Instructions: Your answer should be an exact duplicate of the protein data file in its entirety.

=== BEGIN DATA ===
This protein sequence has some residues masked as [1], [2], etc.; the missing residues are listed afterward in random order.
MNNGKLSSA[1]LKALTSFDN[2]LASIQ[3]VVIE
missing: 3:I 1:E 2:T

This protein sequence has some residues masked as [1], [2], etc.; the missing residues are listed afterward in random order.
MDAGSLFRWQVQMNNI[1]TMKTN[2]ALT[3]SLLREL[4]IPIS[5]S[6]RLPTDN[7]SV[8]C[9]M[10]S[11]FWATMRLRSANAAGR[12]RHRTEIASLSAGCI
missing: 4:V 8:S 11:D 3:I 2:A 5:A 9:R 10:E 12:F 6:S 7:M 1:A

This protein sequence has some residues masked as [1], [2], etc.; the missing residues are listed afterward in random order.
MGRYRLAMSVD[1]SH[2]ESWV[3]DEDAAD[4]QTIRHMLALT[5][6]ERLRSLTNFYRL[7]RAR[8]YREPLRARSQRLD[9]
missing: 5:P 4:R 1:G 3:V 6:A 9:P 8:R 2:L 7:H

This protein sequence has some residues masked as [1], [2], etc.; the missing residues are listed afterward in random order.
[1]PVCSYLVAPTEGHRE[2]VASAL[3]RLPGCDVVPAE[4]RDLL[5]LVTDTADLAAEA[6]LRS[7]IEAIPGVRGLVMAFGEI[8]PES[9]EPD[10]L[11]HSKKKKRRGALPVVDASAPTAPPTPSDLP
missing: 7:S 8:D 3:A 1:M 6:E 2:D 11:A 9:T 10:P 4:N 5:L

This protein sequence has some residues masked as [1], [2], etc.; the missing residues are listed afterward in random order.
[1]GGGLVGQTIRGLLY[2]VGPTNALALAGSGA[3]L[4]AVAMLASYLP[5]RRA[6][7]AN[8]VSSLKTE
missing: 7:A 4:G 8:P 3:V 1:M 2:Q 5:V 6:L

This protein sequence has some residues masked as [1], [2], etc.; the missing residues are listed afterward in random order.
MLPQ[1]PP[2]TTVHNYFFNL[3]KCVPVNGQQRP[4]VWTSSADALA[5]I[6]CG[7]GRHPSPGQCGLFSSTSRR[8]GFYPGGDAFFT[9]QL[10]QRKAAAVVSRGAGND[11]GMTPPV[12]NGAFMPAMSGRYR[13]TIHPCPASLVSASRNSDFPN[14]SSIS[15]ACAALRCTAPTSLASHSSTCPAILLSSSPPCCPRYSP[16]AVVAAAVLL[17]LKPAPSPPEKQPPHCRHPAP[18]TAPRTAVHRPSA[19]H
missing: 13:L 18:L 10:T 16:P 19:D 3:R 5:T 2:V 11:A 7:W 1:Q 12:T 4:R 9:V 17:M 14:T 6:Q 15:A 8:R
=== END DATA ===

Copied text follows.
This protein sequence has some residues masked as [1], [2], etc.; the missing residues are listed afterward in random order.
MNNGKLSSA[1]LKALTSFDN[2]LASIQ[3]VVIE
missing: 3:I 1:E 2:T

This protein sequence has some residues masked as [1], [2], etc.; the missing residues are listed afterward in random order.
MDAGSLFRWQVQMNNI[1]TMKTN[2]ALT[3]SLLREL[4]IPIS[5]S[6]RLPTDN[7]SV[8]C[9]M[10]S[11]FWATMRLRSANAAGR[12]RHRTEIASLSAGCI
missing: 4:V 8:S 11:D 3:I 2:A 5:A 9:R 10:E 12:F 6:S 7:M 1:A

This protein sequence has some residues masked as [1], [2], etc.; the missing residues are listed afterward in random order.
MGRYRLAMSVD[1]SH[2]ESWV[3]DEDAAD[4]QTIRHMLALT[5][6]ERLRSLTNFYRL[7]RAR[8]YREPLRARSQRLD[9]
missing: 5:P 4:R 1:G 3:V 6:A 9:P 8:R 2:L 7:H

This protein sequence has some residues masked as [1], [2], etc.; the missing residues are listed afterward in random order.
[1]PVCSYLVAPTEGHRE[2]VASAL[3]RLPGCDVVPAE[4]RDLL[5]LVTDTADLAAEA[6]LRS[7]IEAIPGVRGLVMAFGEI[8]PES[9]EPD[10]L[11]HSKKKKRRGALPVVDASAPTAPPTPSDLP
missing: 7:S 8:D 3:A 1:M 6:E 2:D 11:A 9:T 10:P 4:N 5:L

This protein sequence has some residues masked as [1], [2], etc.; the missing residues are listed afterward in random order.
[1]GGGLVGQTIRGLLY[2]VGPTNALALAGSGA[3]L[4]AVAMLASYLP[5]RRA[6][7]AN[8]VSSLKTE
missing: 7:A 4:G 8:P 3:V 1:M 2:Q 5:V 6:L

This protein sequence has some residues masked as [1], [2], etc.; the missing residues are listed afterward in random order.
MLPQ[1]PP[2]TTVHNYFFNL[3]KCVPVNGQQRP[4]VWTSSADALA[5]I[6]CG[7]GRHPSPGQCGLFSSTSRR[8]GFYPGGDAFFT[9]QL[10]QRKAAAVVSRGAGND[11]GMTPPV[12]NGAFMPAMSGRYR[13]TIHPCPASLVSASRNSDFPN[14]SSIS[15]ACAALRCTAPTSLASHSSTCPAILLSSSPPCCPRYSP[16]AVVAAAVLL[17]LKPAPSPPEKQPPHCRHPAP[18]TAPRTAVHRPSA[19]H
missing: 13:L 18:L 10:T 16:P 19:D 3:R 5:T 2:V 11:A 7:W 1:Q 12:T 4:R 9:V 17:M 14:T 6:Q 15:A 8:R